How to help seniors be more digitally connected
Much has been said about how seniors who are not digital savvy have felt particularly displaced in the current Covid-19 crisis. Safe distancing measures and restrictions on gatherings to prevent the spread of the coronavirus have inadvertently heightened the risks of loneliness and social isolation for seniors, particularly those who do not have access to the internet or smartphones.
Much has been said about how seniors who are not digital savvy have felt particularly displaced in the current Covid-19 crisis.
Safe distancing measures and restrictions on gatherings to prevent the spread of the coronavirus have inadvertently heightened the risks of loneliness and social isolation for seniors, particularly those who do not have access to the internet or smartphones.
To be sure, there are various initiatives aimed at helping seniors adopt digital tools. The Government, for instance, has launched a Seniors Go Digital programme to boost digital literacy and access among seniors.
Among other things, digital ambassadors provide one-on-one help to seniors on how to use smartphones for communicating via WhatsApp, scanning QR codes and making electronic payments (e-payments).
Given that the impact of Covid-19 will be long-drawn, what more can be done in this digitalisation drive for seniors?
GETTING SENIORS’ BUY-IN
To secure seniors’ buy-in on digitalisation, three factors are key: Affordability, availability and accessibility.
Under the Seniors Go Digital’s Mobile Access for Seniors scheme, only lower-income seniors can get subsidised smartphones and phone plans. Out-of-pocket monthly payments could still be an area of concern for seniors.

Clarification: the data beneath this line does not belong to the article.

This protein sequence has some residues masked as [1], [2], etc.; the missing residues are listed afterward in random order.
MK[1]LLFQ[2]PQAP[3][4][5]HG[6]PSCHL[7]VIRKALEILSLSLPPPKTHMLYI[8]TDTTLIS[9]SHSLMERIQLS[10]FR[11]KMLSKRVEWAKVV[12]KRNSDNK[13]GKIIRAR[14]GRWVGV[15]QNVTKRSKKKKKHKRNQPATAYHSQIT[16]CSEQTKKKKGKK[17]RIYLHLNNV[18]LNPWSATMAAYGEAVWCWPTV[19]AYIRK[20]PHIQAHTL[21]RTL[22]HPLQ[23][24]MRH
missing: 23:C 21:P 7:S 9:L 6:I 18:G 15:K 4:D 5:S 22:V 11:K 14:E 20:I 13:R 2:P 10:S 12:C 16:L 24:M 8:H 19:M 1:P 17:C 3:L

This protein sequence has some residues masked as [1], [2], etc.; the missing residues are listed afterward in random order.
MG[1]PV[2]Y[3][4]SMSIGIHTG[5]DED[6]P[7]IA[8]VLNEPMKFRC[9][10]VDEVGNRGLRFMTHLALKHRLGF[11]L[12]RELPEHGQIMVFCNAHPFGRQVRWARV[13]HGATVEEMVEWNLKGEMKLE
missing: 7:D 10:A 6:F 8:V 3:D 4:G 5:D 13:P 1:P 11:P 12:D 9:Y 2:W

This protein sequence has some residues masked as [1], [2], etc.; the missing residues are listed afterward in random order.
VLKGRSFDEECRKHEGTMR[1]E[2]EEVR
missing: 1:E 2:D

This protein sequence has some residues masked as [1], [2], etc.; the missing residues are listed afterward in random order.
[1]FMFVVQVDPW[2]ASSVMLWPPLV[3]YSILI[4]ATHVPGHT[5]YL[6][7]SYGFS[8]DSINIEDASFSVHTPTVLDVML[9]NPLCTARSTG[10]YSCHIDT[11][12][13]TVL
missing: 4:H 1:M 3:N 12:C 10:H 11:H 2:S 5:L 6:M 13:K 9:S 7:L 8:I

Cost aside, the availability of senior-friendly smartphones with appropriate tactile, visual and auditory touches is important.
Equally crucial is access to the full spectrum of smartphone functions.
Seniors use their smartphones more than as a communication means, to do online shopping, watch videos and even play games to relieve their loneliness.
But these functions could use up more data than their mobile subscription plan allows for.
So how do we ensure that seniors are not deprived of data-heavy but useful functions on their phones?
If mobile connection is to be regarded as an essential service for seniors, a “Seniors Telco Fund” similar to the Public Transport Fund could be considered to support the various needs of the different cohorts like the Pioneer and Merdeka Generations.
The telecommunication providers, working with agencies like the Infocomm Media Development Authority (IMDA), could consider implementing a corporate social responsibility programme and offer generous rebates to seniors to own a smartphone and a plan that can support smartphone usage.
A further idea to explore would be to build in a minimum percentage contribution to the fund from the licensing fees the authorities collect from telecommunication providers, and this contribution could be tax deductible to encourage the providers to give more.